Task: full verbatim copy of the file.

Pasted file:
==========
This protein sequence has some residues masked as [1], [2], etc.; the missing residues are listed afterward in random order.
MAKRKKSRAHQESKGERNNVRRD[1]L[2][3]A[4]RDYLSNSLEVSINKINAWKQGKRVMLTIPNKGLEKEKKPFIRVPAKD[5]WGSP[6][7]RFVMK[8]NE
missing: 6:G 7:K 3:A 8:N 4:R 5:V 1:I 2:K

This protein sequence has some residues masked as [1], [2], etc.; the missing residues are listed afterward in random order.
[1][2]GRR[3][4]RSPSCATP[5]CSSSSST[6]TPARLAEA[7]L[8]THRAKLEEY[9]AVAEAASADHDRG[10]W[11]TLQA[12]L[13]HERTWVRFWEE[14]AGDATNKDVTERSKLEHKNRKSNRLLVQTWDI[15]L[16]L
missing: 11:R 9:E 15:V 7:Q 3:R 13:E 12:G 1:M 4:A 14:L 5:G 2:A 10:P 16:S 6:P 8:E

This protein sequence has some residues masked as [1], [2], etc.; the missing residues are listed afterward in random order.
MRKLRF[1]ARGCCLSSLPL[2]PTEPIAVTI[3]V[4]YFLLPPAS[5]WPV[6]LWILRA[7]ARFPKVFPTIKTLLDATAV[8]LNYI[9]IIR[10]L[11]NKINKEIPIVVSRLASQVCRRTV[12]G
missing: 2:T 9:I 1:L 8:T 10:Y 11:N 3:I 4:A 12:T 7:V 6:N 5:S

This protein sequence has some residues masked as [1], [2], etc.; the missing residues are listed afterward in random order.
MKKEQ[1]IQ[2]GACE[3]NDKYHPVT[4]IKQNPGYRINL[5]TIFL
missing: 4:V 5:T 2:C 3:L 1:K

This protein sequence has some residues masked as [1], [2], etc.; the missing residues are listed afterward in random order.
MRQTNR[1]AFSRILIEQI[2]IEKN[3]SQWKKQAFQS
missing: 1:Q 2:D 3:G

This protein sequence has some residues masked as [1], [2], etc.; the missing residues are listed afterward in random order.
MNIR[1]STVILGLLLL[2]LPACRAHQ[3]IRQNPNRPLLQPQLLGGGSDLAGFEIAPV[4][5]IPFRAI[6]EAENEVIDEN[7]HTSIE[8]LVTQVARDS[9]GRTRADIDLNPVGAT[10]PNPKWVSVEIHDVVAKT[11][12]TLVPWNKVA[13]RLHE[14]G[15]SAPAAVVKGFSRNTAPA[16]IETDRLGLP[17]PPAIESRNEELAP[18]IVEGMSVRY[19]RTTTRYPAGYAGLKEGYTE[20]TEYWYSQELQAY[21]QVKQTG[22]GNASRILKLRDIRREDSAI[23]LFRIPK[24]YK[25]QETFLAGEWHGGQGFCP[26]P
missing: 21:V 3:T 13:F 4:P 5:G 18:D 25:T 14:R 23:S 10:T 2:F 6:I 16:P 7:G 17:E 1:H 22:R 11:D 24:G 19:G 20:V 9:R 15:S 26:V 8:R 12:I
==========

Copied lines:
This protein sequence has some residues masked as [1], [2], etc.; the missing residues are listed afterward in random order.
MAKRKKSRAHQESKGERNNVRRD[1]L[2][3]A[4]RDYLSNSLEVSINKINAWKQGKRVMLTIPNKGLEKEKKPFIRVPAKD[5]WGSP[6][7]RFVMK[8]NE
missing: 6:G 7:K 3:A 8:N 4:R 5:V 1:I 2:K

This protein sequence has some residues masked as [1], [2], etc.; the missing residues are listed afterward in random order.
[1][2]GRR[3][4]RSPSCATP[5]CSSSSST[6]TPARLAEA[7]L[8]THRAKLEEY[9]AVAEAASADHDRG[10]W[11]TLQA[12]L[13]HERTWVRFWEE[14]AGDATNKDVTERSKLEHKNRKSNRLLVQTWDI[15]L[16]L
missing: 11:R 9:E 15:V 7:Q 3:R 13:E 12:G 1:M 4:A 14:L 5:G 2:A 10:P 16:S 6:P 8:E

This protein sequence has some residues masked as [1], [2], etc.; the missing residues are listed afterward in random order.
MRKLRF[1]ARGCCLSSLPL[2]PTEPIAVTI[3]V[4]YFLLPPAS[5]WPV[6]LWILRA[7]ARFPKVFPTIKTLLDATAV[8]LNYI[9]IIR[10]L[11]NKINKEIPIVVSRLASQVCRRTV[12]G
missing: 2:T 9:I 1:L 8:T 10:Y 11:N 3:I 4:A 12:T 7:V 6:N 5:S

This protein sequence has some residues masked as [1], [2], etc.; the missing residues are listed afterward in random order.
MKKEQ[1]IQ[2]GACE[3]NDKYHPVT[4]IKQNPGYRINL[5]TIFL
missing: 4:V 5:T 2:C 3:L 1:K

This protein sequence has some residues masked as [1], [2], etc.; the missing residues are listed afterward in random order.
MRQTNR[1]AFSRILIEQI[2]IEKN[3]SQWKKQAFQS
missing: 1:Q 2:D 3:G

This protein sequence has some residues masked as [1], [2], etc.; the missing residues are listed afterward in random order.
MNIR[1]STVILGLLLL[2]LPACRAHQ[3]IRQNPNRPLLQPQLLGGGSDLAGFEIAPV[4][5]IPFRAI[6]EAENEVIDEN[7]HTSIE[8]LVTQVARDS[9]GRTRADIDLNPVGAT[10]PNPKWVSVEIHDVVAKT[11][12]TLVPWNKVA[13]RLHE[14]G[15]SAPAAVVKGFSRNTAPA[16]IETDRLGLP[17]PPAIESRNEELAP[18]IVEGMSVRY[19]RTTTRYPAGYAGLKEGYTE[20]TEYWYSQELQAY[21]QVKQTG[22]GNASRILKLRDIRREDSAI[23]LFRIPK[24]YK[25]QETFLAGEWHGGQGFCP[26]P
missing: 21:V 3:T 13:F 4:P 5:G 18:D 25:T 14:R 23:S 10:T 2:F 6:I 16:P 7:G 17:E 1:H 22:R 11:D 24:G 19:G 20:V 9:R 15:S 26:V 8:R 12:I